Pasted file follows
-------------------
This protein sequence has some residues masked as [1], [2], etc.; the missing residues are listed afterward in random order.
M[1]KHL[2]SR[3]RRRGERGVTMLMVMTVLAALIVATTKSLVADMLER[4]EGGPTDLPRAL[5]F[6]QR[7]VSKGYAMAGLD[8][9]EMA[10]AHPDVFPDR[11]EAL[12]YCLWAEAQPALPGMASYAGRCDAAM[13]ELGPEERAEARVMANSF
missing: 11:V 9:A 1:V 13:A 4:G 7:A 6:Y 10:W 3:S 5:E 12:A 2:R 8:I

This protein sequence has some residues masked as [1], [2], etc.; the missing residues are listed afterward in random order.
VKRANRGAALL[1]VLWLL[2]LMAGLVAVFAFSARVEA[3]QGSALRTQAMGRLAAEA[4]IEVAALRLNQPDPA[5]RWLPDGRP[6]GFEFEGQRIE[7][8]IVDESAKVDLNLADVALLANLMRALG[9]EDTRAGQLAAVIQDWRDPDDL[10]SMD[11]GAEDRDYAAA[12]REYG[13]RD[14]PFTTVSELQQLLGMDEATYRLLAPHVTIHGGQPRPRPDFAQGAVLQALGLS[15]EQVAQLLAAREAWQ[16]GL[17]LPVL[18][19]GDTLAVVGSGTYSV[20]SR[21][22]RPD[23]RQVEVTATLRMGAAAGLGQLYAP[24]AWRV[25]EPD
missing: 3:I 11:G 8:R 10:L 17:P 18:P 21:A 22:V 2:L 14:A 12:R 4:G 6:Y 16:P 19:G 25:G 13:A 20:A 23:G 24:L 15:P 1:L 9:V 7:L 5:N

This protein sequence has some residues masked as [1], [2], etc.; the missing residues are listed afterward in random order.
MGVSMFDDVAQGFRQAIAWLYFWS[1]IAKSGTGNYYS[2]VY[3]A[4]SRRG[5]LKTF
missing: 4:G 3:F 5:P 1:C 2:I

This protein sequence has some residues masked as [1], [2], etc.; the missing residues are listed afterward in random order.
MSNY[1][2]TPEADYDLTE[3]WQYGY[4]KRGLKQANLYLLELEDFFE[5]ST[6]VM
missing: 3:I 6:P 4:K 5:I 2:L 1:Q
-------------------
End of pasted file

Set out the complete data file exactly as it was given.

This protein sequence has some residues masked as [1], [2], etc.; the missing residues are listed afterward in random order.
M[1]KHL[2]SR[3]RRRGERGVTMLMVMTVLAALIVATTKSLVADMLER[4]EGGPTDLPRAL[5]F[6]QR[7]VSKGYAMAGLD[8][9]EMA[10]AHPDVFPDR[11]EAL[12]YCLWAEAQPALPGMASYAGRCDAAM[13]ELGPEERAEARVMANSF
missing: 11:V 9:A 1:V 13:A 4:G 7:A 6:Y 10:W 3:S 5:E 12:A 2:R 8:I

This protein sequence has some residues masked as [1], [2], etc.; the missing residues are listed afterward in random order.
VKRANRGAALL[1]VLWLL[2]LMAGLVAVFAFSARVEA[3]QGSALRTQAMGRLAAEA[4]IEVAALRLNQPDPA[5]RWLPDGRP[6]GFEFEGQRIE[7][8]IVDESAKVDLNLADVALLANLMRALG[9]EDTRAGQLAAVIQDWRDPDDL[10]SMD[11]GAEDRDYAAA[12]REYG[13]RD[14]PFTTVSELQQLLGMDEATYRLLAPHVTIHGGQPRPRPDFAQGAVLQALGLS[15]EQVAQLLAAREAWQ[16]GL[17]LPVL[18][19]GDTLAVVGSGTYSV[20]SR[21][22]RPD[23]RQVEVTATLRMGAAAGLGQLYAP[24]AWRV[25]EPD
missing: 3:I 11:G 8:R 10:L 17:P 18:P 21:A 22:V 2:L 14:A 12:R 4:G 6:Y 16:P 19:G 25:G 13:A 20:A 23:G 24:L 15:P 1:L 9:V 7:L 5:N

This protein sequence has some residues masked as [1], [2], etc.; the missing residues are listed afterward in random order.
MGVSMFDDVAQGFRQAIAWLYFWS[1]IAKSGTGNYYS[2]VY[3]A[4]SRRG[5]LKTF
missing: 4:G 3:F 5:P 1:C 2:I

This protein sequence has some residues masked as [1], [2], etc.; the missing residues are listed afterward in random order.
MSNY[1][2]TPEADYDLTE[3]WQYGY[4]KRGLKQANLYLLELEDFFE[5]ST[6]VM
missing: 3:I 6:P 4:K 5:I 2:L 1:Q